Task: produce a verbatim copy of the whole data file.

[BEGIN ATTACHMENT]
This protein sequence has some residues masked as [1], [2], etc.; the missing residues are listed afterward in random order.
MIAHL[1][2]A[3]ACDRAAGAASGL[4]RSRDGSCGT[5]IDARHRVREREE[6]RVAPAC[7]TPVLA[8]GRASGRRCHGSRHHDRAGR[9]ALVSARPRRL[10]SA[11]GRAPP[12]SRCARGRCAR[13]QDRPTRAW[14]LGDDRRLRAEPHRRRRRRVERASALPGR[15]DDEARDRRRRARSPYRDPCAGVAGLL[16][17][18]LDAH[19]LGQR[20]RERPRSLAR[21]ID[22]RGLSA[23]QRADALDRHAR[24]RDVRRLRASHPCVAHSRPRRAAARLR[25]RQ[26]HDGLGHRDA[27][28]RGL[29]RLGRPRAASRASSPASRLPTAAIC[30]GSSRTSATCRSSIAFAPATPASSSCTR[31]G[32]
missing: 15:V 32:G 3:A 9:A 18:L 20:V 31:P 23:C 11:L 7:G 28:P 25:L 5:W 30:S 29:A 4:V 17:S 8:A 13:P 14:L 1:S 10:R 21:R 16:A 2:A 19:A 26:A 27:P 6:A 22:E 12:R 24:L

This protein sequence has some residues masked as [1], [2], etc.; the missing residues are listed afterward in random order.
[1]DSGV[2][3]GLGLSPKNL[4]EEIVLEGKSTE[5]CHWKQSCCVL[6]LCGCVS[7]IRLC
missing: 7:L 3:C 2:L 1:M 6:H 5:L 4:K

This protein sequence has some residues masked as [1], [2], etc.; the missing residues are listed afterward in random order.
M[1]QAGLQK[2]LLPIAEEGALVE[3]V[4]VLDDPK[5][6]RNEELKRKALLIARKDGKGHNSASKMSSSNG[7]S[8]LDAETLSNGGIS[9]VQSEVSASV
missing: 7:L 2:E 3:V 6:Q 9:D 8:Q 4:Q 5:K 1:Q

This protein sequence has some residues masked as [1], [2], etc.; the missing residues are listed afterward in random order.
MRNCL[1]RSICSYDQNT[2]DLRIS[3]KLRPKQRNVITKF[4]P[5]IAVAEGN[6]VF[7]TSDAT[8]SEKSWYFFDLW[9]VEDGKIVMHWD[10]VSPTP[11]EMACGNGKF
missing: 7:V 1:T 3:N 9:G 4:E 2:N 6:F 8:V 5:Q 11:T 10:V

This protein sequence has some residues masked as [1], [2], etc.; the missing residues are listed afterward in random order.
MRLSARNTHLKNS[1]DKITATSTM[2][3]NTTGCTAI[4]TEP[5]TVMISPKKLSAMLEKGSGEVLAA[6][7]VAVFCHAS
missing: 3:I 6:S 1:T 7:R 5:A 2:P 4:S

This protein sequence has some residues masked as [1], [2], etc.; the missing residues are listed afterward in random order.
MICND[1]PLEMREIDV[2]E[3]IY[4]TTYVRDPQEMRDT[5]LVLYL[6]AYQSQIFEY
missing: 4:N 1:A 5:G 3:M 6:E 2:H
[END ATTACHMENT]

This protein sequence has some residues masked as [1], [2], etc.; the missing residues are listed afterward in random order.
MIAHL[1][2]A[3]ACDRAAGAASGL[4]RSRDGSCGT[5]IDARHRVREREE[6]RVAPAC[7]TPVLA[8]GRASGRRCHGSRHHDRAGR[9]ALVSARPRRL[10]SA[11]GRAPP[12]SRCARGRCAR[13]QDRPTRAW[14]LGDDRRLRAEPHRRRRRRVERASALPGR[15]DDEARDRRRRARSPYRDPCAGVAGLL[16][17][18]LDAH[19]LGQR[20]RERPRSLAR[21]ID[22]RGLSA[23]QRADALDRHAR[24]RDVRRLRASHPCVAHSRPRRAAARLR[25]RQ[26]HDGLGHRDA[27][28]RGL[29]RLGRPRAASRASSPASRLPTAAIC[30]GSSRTSATCRSSIAFAPATPASSSCTR[31]G[32]
missing: 15:V 32:G 3:A 9:A 18:L 20:V 31:P 23:C 11:L 7:G 28:P 25:L 5:W 30:S 29:A 4:V 17:S 8:A 13:P 14:L 1:S 10:R 21:R 16:A 2:A 19:A 26:A 27:P 6:A 22:E 12:R 24:L

This protein sequence has some residues masked as [1], [2], etc.; the missing residues are listed afterward in random order.
[1]DSGV[2][3]GLGLSPKNL[4]EEIVLEGKSTE[5]CHWKQSCCVL[6]LCGCVS[7]IRLC
missing: 7:L 3:C 2:L 1:M 6:H 5:L 4:K

This protein sequence has some residues masked as [1], [2], etc.; the missing residues are listed afterward in random order.
M[1]QAGLQK[2]LLPIAEEGALVE[3]V[4]VLDDPK[5][6]RNEELKRKALLIARKDGKGHNSASKMSSSNG[7]S[8]LDAETLSNGGIS[9]VQSEVSASV
missing: 7:L 2:E 3:V 6:Q 9:D 8:Q 4:Q 5:K 1:Q

This protein sequence has some residues masked as [1], [2], etc.; the missing residues are listed afterward in random order.
MRNCL[1]RSICSYDQNT[2]DLRIS[3]KLRPKQRNVITKF[4]P[5]IAVAEGN[6]VF[7]TSDAT[8]SEKSWYFFDLW[9]VEDGKIVMHWD[10]VSPTP[11]EMACGNGKF
missing: 7:V 1:T 3:N 9:G 4:E 2:N 6:F 8:V 5:Q 11:T 10:V

This protein sequence has some residues masked as [1], [2], etc.; the missing residues are listed afterward in random order.
MRLSARNTHLKNS[1]DKITATSTM[2][3]NTTGCTAI[4]TEP[5]TVMISPKKLSAMLEKGSGEVLAA[6][7]VAVFCHAS
missing: 3:I 6:S 1:T 7:R 5:A 2:P 4:S

This protein sequence has some residues masked as [1], [2], etc.; the missing residues are listed afterward in random order.
MICND[1]PLEMREIDV[2]E[3]IY[4]TTYVRDPQEMRDT[5]LVLYL[6]AYQSQIFEY
missing: 4:N 1:A 5:G 3:M 6:E 2:H